Radiation therapy is one of the most commonly used cancer treatments. It is damaging to not only cancer cells but also to healthy cells, limiting the amount of radiation that can be administered to patients. The combination of gold nanoparticles (GNPs) and radiotherapy has become a prominent area of research for cancer treatment. Previous research has shown that GNPs act as radiosensitizers, making cancerous cells more susceptible to radiotherapy. Using GNPs to kill more cancer cells with lower radiation doses reduces the severity of side effects. This characteristic can be attributed to gold's high atomic number and its ability to produce photoelectrons and Auger electrons. Photoelectrons are released when an inner shell electron absorbs a high-energy beam and leaves the atom in a high-energy state. Auger electrons are released when higher shell electrons move to an inner shell to stabilize the atom. These electrons are responsible for damaging cancer cells even further. Due to their low energy, they do not travel far from the cancer site and are less likely to damage healthy cells. Another advantage of using gold, compared to other high atomic number elements, is its imaging contrast, biocompatibility and lower toxicity (1). The aim of this research is to see how GNPs coupled with different radiation doses impact cellular mechanisms of the Capan-1 cell line. Radiation kills cancer cells by damaging their DNA or by creating free radicals that in turn damage DNA (1). By focusing on expression of proteins that are in relation with apoptosis, cell proliferation and DNA repair/damage as well as the change in reactive oxygen species within the cells, it is possible to see the cellular mechanisms of how GNPs radiosensitize cells. (1) Ngwa, W., Kumar, R., Sidhar S., Korideck, H., Zygmanski, P., Cormack, R., Berbeco, R., Makrigiorgos G. M. Targeted radiotherapy with gold nanoparticles: current status and future perspectives. Nanomedicine. (2014); 9(7): 1063-1082.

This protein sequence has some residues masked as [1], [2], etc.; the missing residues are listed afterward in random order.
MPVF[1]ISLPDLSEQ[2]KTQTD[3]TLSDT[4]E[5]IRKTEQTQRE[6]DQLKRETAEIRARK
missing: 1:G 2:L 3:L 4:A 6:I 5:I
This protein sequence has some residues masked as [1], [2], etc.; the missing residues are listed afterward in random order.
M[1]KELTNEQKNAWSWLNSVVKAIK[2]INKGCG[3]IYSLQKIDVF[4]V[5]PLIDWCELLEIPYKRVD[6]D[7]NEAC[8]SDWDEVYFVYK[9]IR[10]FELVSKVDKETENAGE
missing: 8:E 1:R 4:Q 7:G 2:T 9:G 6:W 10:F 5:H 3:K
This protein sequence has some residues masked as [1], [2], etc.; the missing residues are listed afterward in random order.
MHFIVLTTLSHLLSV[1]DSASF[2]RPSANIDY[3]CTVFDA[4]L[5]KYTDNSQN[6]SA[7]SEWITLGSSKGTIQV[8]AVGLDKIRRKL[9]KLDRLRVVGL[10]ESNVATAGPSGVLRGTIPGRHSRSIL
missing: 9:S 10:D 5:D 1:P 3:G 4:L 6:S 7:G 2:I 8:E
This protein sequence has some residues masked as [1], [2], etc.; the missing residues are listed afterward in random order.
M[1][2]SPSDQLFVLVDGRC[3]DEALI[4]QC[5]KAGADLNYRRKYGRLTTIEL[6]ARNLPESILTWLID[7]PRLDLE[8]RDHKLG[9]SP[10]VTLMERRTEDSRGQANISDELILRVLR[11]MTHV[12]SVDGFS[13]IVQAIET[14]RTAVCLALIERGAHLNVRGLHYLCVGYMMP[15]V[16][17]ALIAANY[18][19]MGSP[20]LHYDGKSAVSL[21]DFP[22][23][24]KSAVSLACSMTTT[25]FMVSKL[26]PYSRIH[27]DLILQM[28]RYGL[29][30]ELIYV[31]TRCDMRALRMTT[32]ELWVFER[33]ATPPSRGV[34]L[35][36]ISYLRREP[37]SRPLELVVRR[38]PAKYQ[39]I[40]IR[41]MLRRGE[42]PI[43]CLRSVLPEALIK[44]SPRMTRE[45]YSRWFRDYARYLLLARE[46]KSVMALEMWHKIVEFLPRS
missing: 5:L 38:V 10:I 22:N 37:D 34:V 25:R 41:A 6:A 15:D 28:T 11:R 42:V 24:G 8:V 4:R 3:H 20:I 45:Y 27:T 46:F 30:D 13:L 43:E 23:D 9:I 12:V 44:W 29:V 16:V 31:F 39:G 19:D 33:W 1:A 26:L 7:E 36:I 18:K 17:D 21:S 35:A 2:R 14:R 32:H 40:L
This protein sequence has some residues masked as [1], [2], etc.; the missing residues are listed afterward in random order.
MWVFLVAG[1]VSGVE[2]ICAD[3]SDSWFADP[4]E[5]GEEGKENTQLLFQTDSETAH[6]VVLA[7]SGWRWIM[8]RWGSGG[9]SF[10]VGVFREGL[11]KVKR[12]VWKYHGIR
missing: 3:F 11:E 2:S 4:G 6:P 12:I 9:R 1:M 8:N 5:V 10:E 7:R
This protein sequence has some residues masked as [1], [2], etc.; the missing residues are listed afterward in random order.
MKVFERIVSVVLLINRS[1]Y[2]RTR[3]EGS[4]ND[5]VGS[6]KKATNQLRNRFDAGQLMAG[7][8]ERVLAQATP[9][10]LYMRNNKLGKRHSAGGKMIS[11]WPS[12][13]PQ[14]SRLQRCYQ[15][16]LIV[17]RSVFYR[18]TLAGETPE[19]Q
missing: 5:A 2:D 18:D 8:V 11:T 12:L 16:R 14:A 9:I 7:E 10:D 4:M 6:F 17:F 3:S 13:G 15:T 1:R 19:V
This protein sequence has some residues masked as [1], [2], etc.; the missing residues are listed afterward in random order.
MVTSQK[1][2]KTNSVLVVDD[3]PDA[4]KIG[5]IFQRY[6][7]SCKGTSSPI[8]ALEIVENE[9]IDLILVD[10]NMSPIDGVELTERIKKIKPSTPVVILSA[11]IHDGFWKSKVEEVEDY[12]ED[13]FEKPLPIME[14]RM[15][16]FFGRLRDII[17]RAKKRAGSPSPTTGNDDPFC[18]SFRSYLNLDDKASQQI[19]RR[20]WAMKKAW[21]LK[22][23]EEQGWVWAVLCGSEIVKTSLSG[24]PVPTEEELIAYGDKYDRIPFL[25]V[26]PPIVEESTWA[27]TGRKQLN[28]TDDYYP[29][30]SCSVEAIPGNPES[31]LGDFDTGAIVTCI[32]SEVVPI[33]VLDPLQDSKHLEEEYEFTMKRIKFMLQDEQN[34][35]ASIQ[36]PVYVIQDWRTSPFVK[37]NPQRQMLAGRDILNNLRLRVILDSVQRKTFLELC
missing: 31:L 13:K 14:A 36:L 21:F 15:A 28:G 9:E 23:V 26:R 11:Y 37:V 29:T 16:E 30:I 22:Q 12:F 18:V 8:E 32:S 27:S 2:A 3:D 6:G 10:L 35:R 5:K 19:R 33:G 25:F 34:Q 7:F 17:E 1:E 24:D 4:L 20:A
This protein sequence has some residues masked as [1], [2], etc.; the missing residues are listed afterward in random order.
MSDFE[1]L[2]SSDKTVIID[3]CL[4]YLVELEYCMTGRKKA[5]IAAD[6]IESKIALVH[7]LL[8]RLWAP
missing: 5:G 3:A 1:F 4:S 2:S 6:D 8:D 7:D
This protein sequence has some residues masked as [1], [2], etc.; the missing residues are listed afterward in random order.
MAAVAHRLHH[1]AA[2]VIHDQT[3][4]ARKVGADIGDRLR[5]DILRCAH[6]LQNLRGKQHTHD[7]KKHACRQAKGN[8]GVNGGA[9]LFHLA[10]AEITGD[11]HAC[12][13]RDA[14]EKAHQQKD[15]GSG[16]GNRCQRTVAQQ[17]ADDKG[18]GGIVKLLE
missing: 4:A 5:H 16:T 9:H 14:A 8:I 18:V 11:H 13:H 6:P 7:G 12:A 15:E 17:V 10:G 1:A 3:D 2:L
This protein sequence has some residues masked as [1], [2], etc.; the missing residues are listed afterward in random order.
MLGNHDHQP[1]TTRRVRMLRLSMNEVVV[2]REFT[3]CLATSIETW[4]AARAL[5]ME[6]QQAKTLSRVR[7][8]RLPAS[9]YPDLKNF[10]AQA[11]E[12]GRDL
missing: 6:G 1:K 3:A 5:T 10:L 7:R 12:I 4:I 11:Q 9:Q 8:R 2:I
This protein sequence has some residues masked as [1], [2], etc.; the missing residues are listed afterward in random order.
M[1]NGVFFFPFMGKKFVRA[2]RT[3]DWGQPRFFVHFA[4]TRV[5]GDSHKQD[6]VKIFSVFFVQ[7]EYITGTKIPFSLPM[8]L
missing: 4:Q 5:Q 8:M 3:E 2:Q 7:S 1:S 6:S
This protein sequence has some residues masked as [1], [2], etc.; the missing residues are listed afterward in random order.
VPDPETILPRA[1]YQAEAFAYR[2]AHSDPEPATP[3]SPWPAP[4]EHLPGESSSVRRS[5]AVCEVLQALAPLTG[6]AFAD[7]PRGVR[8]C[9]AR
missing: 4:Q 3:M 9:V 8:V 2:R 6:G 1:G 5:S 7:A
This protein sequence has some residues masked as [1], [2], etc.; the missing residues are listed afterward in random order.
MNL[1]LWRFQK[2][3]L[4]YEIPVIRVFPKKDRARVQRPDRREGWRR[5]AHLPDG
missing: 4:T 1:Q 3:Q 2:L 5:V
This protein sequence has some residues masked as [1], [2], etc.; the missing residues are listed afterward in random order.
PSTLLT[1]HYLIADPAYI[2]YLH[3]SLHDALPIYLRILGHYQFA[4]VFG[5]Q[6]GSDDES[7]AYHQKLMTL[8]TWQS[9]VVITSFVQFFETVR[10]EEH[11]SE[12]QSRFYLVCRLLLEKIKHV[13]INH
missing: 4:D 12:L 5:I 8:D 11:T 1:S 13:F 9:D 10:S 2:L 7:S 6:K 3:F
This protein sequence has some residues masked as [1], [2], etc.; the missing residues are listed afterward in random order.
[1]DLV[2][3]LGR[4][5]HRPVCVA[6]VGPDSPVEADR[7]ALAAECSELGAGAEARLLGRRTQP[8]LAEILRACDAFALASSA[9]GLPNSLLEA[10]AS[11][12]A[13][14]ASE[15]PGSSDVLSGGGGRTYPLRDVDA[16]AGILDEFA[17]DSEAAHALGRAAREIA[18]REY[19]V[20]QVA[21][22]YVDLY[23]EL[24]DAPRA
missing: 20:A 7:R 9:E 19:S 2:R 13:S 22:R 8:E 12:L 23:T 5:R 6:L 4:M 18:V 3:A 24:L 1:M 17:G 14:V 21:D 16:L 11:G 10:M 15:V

CaNCURE provides trainees with a 6-month hands-on research experience and one-on-one mentoring by leading researchers in cancer nanomedicine. Projects performed by current and past participants include:
While on co-op, trainees document their research in an e-portfolio. This gives trainees the opportunity to provide regular updates on their research progress, reflect on training they are receiving, and explain how their research fits within the field of cancer nanomedicine. These research e-portfolios can be accessed through individual trainee profiles. The complete collection may be found here.
Presentation at CaNCURE Nanomedicine Day
At the completion of their co-op, trainees are provided with the opportunity to present their research to a wider audience. In our 1st annual CaNCURE Nanomedicine Day, trainees prepared interactive, digital posters to display on electronic poster boards. Over 100 faculty, students, and researchers attended our first event!
Check out the news article and congrats to all the poster winners!
Jordan Harris: Most Innovative Cancer Research Award
Jeremy Thong: Best Undergraduate Research Poster Award
Craig Pille: Most Promising Translational Research Award
Bryan Kynnap: Most Promising Basic Science Award
Jordan Harris: Top Chemical Engineering Poster Award